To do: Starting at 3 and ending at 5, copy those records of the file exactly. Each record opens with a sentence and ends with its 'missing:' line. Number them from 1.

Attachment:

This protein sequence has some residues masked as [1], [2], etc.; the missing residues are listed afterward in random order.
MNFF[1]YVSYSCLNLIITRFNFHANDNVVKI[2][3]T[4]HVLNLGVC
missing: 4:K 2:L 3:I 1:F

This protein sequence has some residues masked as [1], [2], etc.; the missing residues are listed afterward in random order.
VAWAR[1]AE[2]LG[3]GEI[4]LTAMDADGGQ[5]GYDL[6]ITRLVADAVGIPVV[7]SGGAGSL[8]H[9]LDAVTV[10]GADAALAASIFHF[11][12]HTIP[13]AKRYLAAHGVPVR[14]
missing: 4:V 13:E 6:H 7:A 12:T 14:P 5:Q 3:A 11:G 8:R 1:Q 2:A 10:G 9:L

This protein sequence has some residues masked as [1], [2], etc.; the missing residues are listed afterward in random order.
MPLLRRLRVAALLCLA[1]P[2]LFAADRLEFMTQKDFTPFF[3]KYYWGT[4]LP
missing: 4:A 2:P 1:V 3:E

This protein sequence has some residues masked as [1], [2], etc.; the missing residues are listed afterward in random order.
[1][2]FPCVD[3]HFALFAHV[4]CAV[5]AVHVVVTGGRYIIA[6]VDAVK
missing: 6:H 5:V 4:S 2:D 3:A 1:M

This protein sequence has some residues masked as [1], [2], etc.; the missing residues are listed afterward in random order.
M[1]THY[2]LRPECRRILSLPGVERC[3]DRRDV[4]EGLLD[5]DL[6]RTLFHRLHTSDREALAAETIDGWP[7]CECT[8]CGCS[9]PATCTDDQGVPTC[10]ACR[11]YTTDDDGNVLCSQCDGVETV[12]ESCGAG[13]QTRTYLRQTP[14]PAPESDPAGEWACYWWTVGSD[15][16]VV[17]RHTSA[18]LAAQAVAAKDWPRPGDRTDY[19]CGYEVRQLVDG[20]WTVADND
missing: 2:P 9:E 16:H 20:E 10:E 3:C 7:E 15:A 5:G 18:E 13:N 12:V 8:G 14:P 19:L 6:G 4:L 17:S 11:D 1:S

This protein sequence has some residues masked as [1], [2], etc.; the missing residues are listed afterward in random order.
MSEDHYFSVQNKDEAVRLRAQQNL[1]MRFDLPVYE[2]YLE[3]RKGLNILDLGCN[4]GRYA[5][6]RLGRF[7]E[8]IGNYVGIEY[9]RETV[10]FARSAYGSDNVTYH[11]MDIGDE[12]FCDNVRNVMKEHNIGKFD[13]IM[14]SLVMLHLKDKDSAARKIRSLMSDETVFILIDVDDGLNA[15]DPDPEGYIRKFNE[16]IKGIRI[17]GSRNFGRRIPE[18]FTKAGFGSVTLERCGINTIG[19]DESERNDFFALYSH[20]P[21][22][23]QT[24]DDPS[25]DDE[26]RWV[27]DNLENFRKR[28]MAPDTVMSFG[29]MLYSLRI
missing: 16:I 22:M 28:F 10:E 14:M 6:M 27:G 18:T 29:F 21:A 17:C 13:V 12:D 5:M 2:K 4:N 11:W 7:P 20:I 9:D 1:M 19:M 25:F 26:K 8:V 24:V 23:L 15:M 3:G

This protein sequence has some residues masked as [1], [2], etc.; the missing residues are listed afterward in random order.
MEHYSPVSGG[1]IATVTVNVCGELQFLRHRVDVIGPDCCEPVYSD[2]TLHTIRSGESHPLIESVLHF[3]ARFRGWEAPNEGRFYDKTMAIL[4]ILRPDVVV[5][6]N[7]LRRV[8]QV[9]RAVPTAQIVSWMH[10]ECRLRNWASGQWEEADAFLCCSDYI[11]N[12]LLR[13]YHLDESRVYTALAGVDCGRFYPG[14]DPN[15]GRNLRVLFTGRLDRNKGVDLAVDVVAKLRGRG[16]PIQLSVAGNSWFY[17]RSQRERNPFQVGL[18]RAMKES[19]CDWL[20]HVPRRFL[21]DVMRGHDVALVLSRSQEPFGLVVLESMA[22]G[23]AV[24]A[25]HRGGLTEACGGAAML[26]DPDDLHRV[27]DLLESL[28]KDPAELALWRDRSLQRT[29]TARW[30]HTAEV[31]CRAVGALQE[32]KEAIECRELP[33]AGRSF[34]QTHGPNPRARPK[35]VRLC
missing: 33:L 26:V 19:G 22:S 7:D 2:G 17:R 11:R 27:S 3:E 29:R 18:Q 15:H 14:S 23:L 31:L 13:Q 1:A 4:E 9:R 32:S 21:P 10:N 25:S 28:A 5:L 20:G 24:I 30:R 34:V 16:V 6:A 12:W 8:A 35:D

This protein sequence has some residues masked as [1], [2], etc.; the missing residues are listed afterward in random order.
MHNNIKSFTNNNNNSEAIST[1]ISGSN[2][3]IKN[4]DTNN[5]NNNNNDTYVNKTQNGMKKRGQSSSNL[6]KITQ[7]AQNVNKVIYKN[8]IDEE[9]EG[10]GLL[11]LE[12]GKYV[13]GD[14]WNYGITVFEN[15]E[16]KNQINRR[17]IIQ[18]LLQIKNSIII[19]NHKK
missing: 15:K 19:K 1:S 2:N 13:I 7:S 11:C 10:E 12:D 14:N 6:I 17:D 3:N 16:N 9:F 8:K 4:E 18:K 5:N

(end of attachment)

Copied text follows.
This protein sequence has some residues masked as [1], [2], etc.; the missing residues are listed afterward in random order.
MPLLRRLRVAALLCLA[1]P[2]LFAADRLEFMTQKDFTPFF[3]KYYWGT[4]LP
missing: 4:A 2:P 1:V 3:E

This protein sequence has some residues masked as [1], [2], etc.; the missing residues are listed afterward in random order.
[1][2]FPCVD[3]HFALFAHV[4]CAV[5]AVHVVVTGGRYIIA[6]VDAVK
missing: 6:H 5:V 4:S 2:D 3:A 1:M

This protein sequence has some residues masked as [1], [2], etc.; the missing residues are listed afterward in random order.
M[1]THY[2]LRPECRRILSLPGVERC[3]DRRDV[4]EGLLD[5]DL[6]RTLFHRLHTSDREALAAETIDGWP[7]CECT[8]CGCS[9]PATCTDDQGVPTC[10]ACR[11]YTTDDDGNVLCSQCDGVETV[12]ESCGAG[13]QTRTYLRQTP[14]PAPESDPAGEWACYWWTVGSD[15][16]VV[17]RHTSA[18]LAAQAVAAKDWPRPGDRTDY[19]CGYEVRQLVDG[20]WTVADND
missing: 2:P 9:E 16:H 20:E 10:E 3:C 7:E 15:A 5:G 18:E 13:N 12:V 8:G 14:P 19:L 6:G 4:L 17:S 11:D 1:S